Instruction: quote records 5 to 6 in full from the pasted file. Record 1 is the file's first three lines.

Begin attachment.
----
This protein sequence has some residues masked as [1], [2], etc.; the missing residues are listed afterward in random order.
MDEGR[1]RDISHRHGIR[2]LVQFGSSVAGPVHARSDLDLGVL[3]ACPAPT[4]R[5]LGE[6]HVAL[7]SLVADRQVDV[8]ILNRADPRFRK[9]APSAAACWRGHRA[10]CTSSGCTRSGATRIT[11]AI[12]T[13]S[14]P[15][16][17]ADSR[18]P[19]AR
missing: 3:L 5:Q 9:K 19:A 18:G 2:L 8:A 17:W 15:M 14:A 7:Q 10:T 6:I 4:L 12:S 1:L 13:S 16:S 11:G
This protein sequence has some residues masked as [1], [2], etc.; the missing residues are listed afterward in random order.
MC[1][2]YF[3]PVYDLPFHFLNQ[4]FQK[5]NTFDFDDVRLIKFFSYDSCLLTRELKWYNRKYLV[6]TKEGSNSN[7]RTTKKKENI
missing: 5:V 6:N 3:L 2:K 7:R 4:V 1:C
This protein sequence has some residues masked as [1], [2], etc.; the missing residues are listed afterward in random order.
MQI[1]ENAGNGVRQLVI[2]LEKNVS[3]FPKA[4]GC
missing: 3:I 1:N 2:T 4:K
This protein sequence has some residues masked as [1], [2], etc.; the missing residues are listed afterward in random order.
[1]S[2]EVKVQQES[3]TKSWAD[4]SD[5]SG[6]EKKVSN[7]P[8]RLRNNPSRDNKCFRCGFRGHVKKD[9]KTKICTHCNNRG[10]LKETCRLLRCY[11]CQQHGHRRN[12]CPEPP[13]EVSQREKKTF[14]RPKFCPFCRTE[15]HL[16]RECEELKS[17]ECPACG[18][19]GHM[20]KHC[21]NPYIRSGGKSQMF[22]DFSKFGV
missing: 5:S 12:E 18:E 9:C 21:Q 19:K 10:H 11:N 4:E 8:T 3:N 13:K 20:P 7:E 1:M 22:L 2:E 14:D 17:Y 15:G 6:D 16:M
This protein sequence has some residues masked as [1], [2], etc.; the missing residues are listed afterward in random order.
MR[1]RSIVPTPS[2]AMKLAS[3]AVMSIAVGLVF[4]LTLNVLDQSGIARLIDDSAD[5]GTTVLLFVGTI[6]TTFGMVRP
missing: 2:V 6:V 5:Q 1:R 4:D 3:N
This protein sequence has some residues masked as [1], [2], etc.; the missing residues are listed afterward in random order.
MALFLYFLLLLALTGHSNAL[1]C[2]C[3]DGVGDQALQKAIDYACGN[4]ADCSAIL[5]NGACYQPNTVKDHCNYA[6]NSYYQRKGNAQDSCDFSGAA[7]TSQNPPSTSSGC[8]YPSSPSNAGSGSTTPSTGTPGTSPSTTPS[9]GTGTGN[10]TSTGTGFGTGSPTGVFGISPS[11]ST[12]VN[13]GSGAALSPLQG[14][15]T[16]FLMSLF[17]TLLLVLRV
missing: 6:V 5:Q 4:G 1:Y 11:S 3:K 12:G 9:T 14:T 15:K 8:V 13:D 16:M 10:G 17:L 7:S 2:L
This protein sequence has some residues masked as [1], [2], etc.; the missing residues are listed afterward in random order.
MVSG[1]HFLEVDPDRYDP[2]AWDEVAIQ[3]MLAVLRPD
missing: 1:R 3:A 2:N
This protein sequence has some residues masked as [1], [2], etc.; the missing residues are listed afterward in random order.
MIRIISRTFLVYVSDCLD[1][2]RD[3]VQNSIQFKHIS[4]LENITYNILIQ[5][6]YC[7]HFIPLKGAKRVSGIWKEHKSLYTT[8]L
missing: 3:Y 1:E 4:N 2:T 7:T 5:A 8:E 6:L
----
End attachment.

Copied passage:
This protein sequence has some residues masked as [1], [2], etc.; the missing residues are listed afterward in random order.
MR[1]RSIVPTPS[2]AMKLAS[3]AVMSIAVGLVF[4]LTLNVLDQSGIARLIDDSAD[5]GTTVLLFVGTI[6]TTFGMVRP
missing: 2:V 6:V 5:Q 1:R 4:D 3:N
This protein sequence has some residues masked as [1], [2], etc.; the missing residues are listed afterward in random order.
MALFLYFLLLLALTGHSNAL[1]C[2]C[3]DGVGDQALQKAIDYACGN[4]ADCSAIL[5]NGACYQPNTVKDHCNYA[6]NSYYQRKGNAQDSCDFSGAA[7]TSQNPPSTSSGC[8]YPSSPSNAGSGSTTPSTGTPGTSPSTTPS[9]GTGTGN[10]TSTGTGFGTGSPTGVFGISPS[11]ST[12]VN[13]GSGAALSPLQG[14][15]T[16]FLMSLF[17]TLLLVLRV
missing: 6:V 5:Q 4:G 1:Y 11:S 3:K 12:G 9:T 14:T 15:K 8:V 13:D 16:M 10:G 17:L 7:S 2:L